This article originally appeared on The Climate Examiner.
British Columbia now has sufficient detailed information about the height, frequency and direction of its coastal waves to start developing and testing wave energy converters in the ocean, according to a new report.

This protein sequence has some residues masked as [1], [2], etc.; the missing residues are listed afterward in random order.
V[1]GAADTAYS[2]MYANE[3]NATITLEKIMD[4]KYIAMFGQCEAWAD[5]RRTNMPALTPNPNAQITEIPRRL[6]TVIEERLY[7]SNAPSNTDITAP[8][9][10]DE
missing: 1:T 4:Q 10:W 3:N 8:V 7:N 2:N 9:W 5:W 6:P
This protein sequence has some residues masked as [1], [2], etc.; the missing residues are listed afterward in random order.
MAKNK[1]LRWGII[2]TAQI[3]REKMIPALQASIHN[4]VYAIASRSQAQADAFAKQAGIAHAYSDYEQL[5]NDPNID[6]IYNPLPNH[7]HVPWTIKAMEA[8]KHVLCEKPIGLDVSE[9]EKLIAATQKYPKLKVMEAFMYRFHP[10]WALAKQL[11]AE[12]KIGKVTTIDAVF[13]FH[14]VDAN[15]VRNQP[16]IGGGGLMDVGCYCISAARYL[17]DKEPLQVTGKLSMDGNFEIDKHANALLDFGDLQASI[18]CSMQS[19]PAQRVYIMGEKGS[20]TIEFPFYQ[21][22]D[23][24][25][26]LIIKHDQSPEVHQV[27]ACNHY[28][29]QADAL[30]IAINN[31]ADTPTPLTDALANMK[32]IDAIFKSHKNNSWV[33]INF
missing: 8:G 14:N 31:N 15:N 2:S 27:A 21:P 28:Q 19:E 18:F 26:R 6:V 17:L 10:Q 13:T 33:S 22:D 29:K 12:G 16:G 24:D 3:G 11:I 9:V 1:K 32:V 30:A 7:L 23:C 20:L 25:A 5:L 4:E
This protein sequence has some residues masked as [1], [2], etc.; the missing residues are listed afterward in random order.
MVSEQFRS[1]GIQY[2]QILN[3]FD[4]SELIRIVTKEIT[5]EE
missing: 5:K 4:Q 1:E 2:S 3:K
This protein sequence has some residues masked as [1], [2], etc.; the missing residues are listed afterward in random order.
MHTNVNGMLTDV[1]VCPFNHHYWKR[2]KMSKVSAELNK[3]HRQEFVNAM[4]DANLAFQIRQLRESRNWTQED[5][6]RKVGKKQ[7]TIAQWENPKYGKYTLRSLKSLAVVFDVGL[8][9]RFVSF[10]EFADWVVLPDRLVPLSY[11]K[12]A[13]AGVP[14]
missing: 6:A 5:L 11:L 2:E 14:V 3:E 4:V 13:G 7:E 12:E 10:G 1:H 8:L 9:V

Quantifying the amount of energy contained in waves as they propagate — or more simply, the ‘wave energy transport’ — is more complex and intricate than assessing the energy contained in wind, tidal or solar resources. In general, these energy sources can be described using a single variable; air speed, water speed and incoming solar irradiation, respectively. In contrast, wave energy transport is multi-dimensional and depends on a variety of factors.